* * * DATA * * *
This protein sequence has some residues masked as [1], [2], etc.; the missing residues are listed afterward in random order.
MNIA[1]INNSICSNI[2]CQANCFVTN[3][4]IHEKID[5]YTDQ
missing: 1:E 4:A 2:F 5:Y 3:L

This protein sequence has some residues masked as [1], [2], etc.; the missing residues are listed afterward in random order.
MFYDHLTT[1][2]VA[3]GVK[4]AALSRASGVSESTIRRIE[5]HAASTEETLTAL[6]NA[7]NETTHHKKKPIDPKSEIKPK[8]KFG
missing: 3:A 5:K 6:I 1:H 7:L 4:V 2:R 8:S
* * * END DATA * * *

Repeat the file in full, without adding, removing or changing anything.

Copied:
This protein sequence has some residues masked as [1], [2], etc.; the missing residues are listed afterward in random order.
MNIA[1]INNSICSNI[2]CQANCFVTN[3][4]IHEKID[5]YTDQ
missing: 1:E 4:A 2:F 5:Y 3:L

This protein sequence has some residues masked as [1], [2], etc.; the missing residues are listed afterward in random order.
MFYDHLTT[1][2]VA[3]GVK[4]AALSRASGVSESTIRRIE[5]HAASTEETLTAL[6]NA[7]NETTHHKKKPIDPKSEIKPK[8]KFG
missing: 3:A 5:K 6:I 1:H 7:L 4:V 2:R 8:S